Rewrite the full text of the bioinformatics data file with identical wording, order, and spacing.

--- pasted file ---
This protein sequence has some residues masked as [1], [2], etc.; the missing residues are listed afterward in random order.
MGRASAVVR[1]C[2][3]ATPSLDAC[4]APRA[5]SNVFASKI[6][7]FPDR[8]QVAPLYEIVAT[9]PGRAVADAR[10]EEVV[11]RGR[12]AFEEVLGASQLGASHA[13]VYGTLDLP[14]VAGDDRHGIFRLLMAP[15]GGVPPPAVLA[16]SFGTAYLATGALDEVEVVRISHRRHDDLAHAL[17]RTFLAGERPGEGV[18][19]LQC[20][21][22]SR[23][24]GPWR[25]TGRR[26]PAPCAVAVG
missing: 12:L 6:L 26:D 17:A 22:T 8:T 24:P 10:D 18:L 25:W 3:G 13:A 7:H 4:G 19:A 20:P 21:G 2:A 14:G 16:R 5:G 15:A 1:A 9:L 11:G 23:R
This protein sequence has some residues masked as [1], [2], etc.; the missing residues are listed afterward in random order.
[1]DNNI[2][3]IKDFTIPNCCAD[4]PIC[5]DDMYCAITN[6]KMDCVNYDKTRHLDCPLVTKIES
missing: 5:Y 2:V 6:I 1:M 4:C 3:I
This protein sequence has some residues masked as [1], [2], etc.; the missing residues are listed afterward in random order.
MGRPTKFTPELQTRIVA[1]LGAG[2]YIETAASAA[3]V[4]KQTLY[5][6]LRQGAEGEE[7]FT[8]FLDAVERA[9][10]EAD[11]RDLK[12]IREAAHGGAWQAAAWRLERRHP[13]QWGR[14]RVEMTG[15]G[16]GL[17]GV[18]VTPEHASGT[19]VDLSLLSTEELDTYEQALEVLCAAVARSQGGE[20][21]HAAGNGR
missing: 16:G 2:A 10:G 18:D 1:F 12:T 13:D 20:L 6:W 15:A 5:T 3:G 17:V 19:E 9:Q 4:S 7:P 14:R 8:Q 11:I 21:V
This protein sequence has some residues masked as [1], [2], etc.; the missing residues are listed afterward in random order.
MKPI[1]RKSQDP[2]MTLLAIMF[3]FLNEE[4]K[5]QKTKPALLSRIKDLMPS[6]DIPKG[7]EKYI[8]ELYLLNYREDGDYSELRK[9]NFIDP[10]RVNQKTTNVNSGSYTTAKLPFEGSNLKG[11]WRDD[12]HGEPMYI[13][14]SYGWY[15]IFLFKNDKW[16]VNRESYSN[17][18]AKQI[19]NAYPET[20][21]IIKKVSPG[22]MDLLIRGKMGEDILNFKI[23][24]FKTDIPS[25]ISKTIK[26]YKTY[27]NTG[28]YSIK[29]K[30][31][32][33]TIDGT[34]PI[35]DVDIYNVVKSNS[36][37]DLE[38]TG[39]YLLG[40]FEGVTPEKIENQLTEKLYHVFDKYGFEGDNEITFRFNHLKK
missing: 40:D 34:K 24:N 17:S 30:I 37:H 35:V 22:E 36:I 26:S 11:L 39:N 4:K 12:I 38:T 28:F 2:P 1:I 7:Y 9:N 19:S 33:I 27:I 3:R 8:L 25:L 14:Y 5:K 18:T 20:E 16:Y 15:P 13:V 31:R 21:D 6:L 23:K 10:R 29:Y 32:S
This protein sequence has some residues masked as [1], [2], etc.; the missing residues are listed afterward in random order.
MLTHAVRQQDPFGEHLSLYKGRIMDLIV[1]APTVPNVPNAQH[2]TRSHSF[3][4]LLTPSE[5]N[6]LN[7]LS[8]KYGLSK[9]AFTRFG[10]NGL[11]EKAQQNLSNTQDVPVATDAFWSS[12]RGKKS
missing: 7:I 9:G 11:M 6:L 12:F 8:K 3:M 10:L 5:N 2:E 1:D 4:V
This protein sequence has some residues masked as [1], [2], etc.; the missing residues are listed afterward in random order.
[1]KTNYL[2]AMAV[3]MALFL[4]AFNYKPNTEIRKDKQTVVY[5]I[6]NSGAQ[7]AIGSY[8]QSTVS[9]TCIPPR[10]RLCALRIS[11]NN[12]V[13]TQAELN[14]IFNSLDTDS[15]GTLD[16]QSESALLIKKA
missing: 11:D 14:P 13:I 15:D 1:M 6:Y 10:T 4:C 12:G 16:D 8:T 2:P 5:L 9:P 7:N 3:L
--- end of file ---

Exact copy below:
This protein sequence has some residues masked as [1], [2], etc.; the missing residues are listed afterward in random order.
MGRASAVVR[1]C[2][3]ATPSLDAC[4]APRA[5]SNVFASKI[6][7]FPDR[8]QVAPLYEIVAT[9]PGRAVADAR[10]EEVV[11]RGR[12]AFEEVLGASQLGASHA[13]VYGTLDLP[14]VAGDDRHGIFRLLMAP[15]GGVPPPAVLA[16]SFGTAYLATGALDEVEVVRISHRRHDDLAHAL[17]RTFLAGERPGEGV[18][19]LQC[20][21][22]SR[23][24]GPWR[25]TGRR[26]PAPCAVAVG
missing: 12:L 6:L 26:D 17:A 22:T 8:T 24:P 10:D 18:L 25:W 3:G 13:A 7:H 4:G 19:A 20:P 21:G 2:A 14:G 16:R 5:G 15:A 1:A 9:L 11:G 23:R
This protein sequence has some residues masked as [1], [2], etc.; the missing residues are listed afterward in random order.
[1]DNNI[2][3]IKDFTIPNCCAD[4]PIC[5]DDMYCAITN[6]KMDCVNYDKTRHLDCPLVTKIES
missing: 5:Y 2:V 6:I 1:M 4:C 3:I
This protein sequence has some residues masked as [1], [2], etc.; the missing residues are listed afterward in random order.
MGRPTKFTPELQTRIVA[1]LGAG[2]YIETAASAA[3]V[4]KQTLY[5][6]LRQGAEGEE[7]FT[8]FLDAVERA[9][10]EAD[11]RDLK[12]IREAAHGGAWQAAAWRLERRHP[13]QWGR[14]RVEMTG[15]G[16]GL[17]GV[18]VTPEHASGT[19]VDLSLLSTEELDTYEQALEVLCAAVARSQGGE[20][21]HAAGNGR
missing: 16:G 2:A 10:G 18:D 1:F 12:T 13:D 20:L 6:W 15:A 5:T 3:G 17:V 19:E 9:Q 4:S 7:P 14:R 8:Q 11:I 21:V
This protein sequence has some residues masked as [1], [2], etc.; the missing residues are listed afterward in random order.
MKPI[1]RKSQDP[2]MTLLAIMF[3]FLNEE[4]K[5]QKTKPALLSRIKDLMPS[6]DIPKG[7]EKYI[8]ELYLLNYREDGDYSELRK[9]NFIDP[10]RVNQKTTNVNSGSYTTAKLPFEGSNLKG[11]WRDD[12]HGEPMYI[13][14]SYGWY[15]IFLFKNDKW[16]VNRESYSN[17][18]AKQI[19]NAYPET[20][21]IIKKVSPG[22]MDLLIRGKMGEDILNFKI[23][24]FKTDIPS[25]ISKTIK[26]YKTY[27]NTG[28]YSIK[29]K[30][31][32][33]TIDGT[34]PI[35]DVDIYNVVKSNS[36][37]DLE[38]TG[39]YLLG[40]FEGVTPEKIENQLTEKLYHVFDKYGFEGDNEITFRFNHLKK
missing: 40:D 34:K 24:N 17:S 30:I 37:H 35:V 22:E 36:I 26:S 11:L 39:N 4:K 12:I 38:T 28:F 2:P 1:I 7:Y 9:N 19:S 33:I 27:I 3:R 8:L 25:L 14:Y 5:K 18:T 20:E 16:Y 15:P 13:V 31:R 21:D 6:L 23:K 10:R 29:Y 32:S
This protein sequence has some residues masked as [1], [2], etc.; the missing residues are listed afterward in random order.
MLTHAVRQQDPFGEHLSLYKGRIMDLIV[1]APTVPNVPNAQH[2]TRSHSF[3][4]LLTPSE[5]N[6]LN[7]LS[8]KYGLSK[9]AFTRFG[10]NGL[11]EKAQQNLSNTQDVPVATDAFWSS[12]RGKKS
missing: 7:I 9:G 11:M 6:L 12:F 8:K 3:M 10:L 5:N 2:E 1:D 4:V
This protein sequence has some residues masked as [1], [2], etc.; the missing residues are listed afterward in random order.
[1]KTNYL[2]AMAV[3]MALFL[4]AFNYKPNTEIRKDKQTVVY[5]I[6]NSGAQ[7]AIGSY[8]QSTVS[9]TCIPPR[10]RLCALRIS[11]NN[12]V[13]TQAELN[14]IFNSLDTDS[15]GTLD[16]QSESALLIKKA
missing: 11:D 14:P 13:I 15:D 1:M 6:Y 10:T 4:C 12:G 16:D 8:T 2:P 5:L 9:P 7:N 3:L